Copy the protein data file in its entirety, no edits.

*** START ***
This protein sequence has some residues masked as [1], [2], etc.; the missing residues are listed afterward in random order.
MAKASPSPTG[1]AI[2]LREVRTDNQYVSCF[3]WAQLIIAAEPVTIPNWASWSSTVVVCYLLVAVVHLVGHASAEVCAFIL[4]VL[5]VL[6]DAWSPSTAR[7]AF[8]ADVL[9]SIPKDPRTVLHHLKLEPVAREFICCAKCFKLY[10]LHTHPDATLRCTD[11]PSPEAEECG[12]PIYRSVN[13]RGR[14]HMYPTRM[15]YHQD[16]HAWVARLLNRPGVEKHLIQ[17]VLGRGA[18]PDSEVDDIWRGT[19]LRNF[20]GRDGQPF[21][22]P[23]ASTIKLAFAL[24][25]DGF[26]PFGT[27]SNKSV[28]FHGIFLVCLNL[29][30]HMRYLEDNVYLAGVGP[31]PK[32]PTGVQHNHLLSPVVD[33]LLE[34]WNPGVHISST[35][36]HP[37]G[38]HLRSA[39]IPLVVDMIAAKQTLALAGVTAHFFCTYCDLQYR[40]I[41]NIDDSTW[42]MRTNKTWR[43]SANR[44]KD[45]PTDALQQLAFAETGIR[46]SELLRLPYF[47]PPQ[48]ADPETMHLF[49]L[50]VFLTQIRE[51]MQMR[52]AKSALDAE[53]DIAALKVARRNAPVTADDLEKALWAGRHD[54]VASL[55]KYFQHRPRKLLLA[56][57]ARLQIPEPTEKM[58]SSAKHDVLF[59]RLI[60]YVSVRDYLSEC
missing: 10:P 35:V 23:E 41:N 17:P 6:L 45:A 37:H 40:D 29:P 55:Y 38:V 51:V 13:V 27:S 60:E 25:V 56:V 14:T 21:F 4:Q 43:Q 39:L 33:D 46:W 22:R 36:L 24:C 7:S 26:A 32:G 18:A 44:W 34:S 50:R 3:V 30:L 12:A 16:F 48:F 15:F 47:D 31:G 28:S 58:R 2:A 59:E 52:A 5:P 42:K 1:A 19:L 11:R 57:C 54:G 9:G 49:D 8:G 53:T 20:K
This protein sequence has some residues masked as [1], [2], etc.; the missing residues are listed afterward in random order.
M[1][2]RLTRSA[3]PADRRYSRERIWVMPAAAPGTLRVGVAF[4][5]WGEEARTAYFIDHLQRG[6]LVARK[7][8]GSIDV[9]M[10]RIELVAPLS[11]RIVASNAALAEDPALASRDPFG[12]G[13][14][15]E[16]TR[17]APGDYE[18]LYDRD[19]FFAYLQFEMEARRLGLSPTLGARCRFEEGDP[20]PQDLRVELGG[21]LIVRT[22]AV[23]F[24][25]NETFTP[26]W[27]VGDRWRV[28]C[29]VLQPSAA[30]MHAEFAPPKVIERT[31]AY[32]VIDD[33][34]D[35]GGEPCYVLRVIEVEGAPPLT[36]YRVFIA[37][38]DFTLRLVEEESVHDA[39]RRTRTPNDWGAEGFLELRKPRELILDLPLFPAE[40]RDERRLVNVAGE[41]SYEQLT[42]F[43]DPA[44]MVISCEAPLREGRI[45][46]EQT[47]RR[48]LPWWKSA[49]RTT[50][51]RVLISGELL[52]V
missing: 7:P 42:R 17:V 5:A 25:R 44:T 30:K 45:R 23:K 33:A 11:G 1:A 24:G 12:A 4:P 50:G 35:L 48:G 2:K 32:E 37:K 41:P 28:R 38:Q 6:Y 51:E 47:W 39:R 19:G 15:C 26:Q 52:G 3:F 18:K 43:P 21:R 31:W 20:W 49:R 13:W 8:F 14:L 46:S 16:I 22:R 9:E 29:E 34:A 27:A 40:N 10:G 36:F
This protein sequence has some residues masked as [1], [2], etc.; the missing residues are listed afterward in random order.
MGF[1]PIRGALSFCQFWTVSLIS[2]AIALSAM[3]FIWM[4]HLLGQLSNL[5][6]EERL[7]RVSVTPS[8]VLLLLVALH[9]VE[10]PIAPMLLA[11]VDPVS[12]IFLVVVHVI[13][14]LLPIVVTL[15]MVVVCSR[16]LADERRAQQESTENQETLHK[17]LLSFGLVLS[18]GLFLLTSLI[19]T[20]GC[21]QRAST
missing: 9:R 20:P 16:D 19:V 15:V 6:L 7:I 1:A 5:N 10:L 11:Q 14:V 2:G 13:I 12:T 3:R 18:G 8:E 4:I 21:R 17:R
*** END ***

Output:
This protein sequence has some residues masked as [1], [2], etc.; the missing residues are listed afterward in random order.
MAKASPSPTG[1]AI[2]LREVRTDNQYVSCF[3]WAQLIIAAEPVTIPNWASWSSTVVVCYLLVAVVHLVGHASAEVCAFIL[4]VL[5]VL[6]DAWSPSTAR[7]AF[8]ADVL[9]SIPKDPRTVLHHLKLEPVAREFICCAKCFKLY[10]LHTHPDATLRCTD[11]PSPEAEECG[12]PIYRSVN[13]RGR[14]HMYPTRM[15]YHQD[16]HAWVARLLNRPGVEKHLIQ[17]VLGRGA[18]PDSEVDDIWRGT[19]LRNF[20]GRDGQPF[21][22]P[23]ASTIKLAFAL[24][25]DGF[26]PFGT[27]SNKSV[28]FHGIFLVCLNL[29][30]HMRYLEDNVYLAGVGP[31]PK[32]PTGVQHNHLLSPVVD[33]LLE[34]WNPGVHISST[35][36]HP[37]G[38]HLRSA[39]IPLVVDMIAAKQTLALAGVTAHFFCTYCDLQYR[40]I[41]NIDDSTW[42]MRTNKTWR[43]SANR[44]KD[45]PTDALQQLAFAETGIR[46]SELLRLPYF[47]PPQ[48]ADPETMHLF[49]L[50]VFLTQIRE[51]MQMR[52]AKSALDAE[53]DIAALKVARRNAPVTADDLEKALWAGRHD[54]VASL[55]KYFQHRPRKLLLA[56][57]ARLQIPEPTEKM[58]SSAKHDVLF[59]RLI[60]YVSVRDYLSEC
missing: 10:P 35:V 23:E 41:N 17:P 6:L 45:A 37:H 40:D 29:P 55:Y 38:V 51:V 13:V 27:S 60:E 25:V 56:V 14:T 21:F 4:Q 43:Q 39:L 33:D 46:W 22:R 36:L 24:C 7:S 26:A 32:G 18:A 44:W 34:S 50:R 3:V 30:L 12:A 16:F 48:F 15:F 47:D 31:G 28:S 58:R 2:A 59:E 52:A 5:P 42:K 1:A 19:L 11:R 57:C 54:G 9:G 49:D 8:G 53:T 20:K
This protein sequence has some residues masked as [1], [2], etc.; the missing residues are listed afterward in random order.
M[1][2]RLTRSA[3]PADRRYSRERIWVMPAAAPGTLRVGVAF[4][5]WGEEARTAYFIDHLQRG[6]LVARK[7][8]GSIDV[9]M[10]RIELVAPLS[11]RIVASNAALAEDPALASRDPFG[12]G[13][14][15]E[16]TR[17]APGDYE[18]LYDRD[19]FFAYLQFEMEARRLGLSPTLGARCRFEEGDP[20]PQDLRVELGG[21]LIVRT[22]AV[23]F[24][25]NETFTP[26]W[27]VGDRWRV[28]C[29]VLQPSAA[30]MHAEFAPPKVIERT[31]AY[32]VIDD[33][34]D[35]GGEPCYVLRVIEVEGAPPLT[36]YRVFIA[37][38]DFTLRLVEEESVHDA[39]RRTRTPNDWGAEGFLELRKPRELILDLPLFPAE[40]RDERRLVNVAGE[41]SYEQLT[42]F[43]DPA[44]MVISCEAPLREGRI[45][46]EQT[47]RR[48]LPWWKSA[49]RTT[50][51]RVLISGELL[52]V
missing: 7:P 42:R 17:V 5:A 25:R 44:T 30:K 45:R 23:K 33:A 11:G 1:A 24:G 12:A 4:P 50:G 35:L 48:G 2:K 32:E 37:K 41:P 28:R 38:Q 6:Y 51:E 47:W 39:R 19:G 15:C 26:Q 52:G 3:F 18:K 43:P 21:R 31:W 20:W 49:R 13:W 8:F 14:L 46:S 16:I 22:R 9:E 29:E 34:A 27:A 40:N 10:G 36:F
This protein sequence has some residues masked as [1], [2], etc.; the missing residues are listed afterward in random order.
MGF[1]PIRGALSFCQFWTVSLIS[2]AIALSAM[3]FIWM[4]HLLGQLSNL[5][6]EERL[7]RVSVTPS[8]VLLLLVALH[9]VE[10]PIAPMLLA[11]VDPVS[12]IFLVVVHVI[13][14]LLPIVVTL[15]MVVVCSR[16]LADERRAQQESTENQETLHK[17]LLSFGLVLS[18]GLFLLTSLI[19]T[20]GC[21]QRAST
missing: 9:R 20:P 16:D 19:V 15:V 6:L 7:I 1:A 5:N 10:L 11:Q 14:V 2:G 13:I 12:T 3:R 18:G 8:E 4:I 21:R 17:R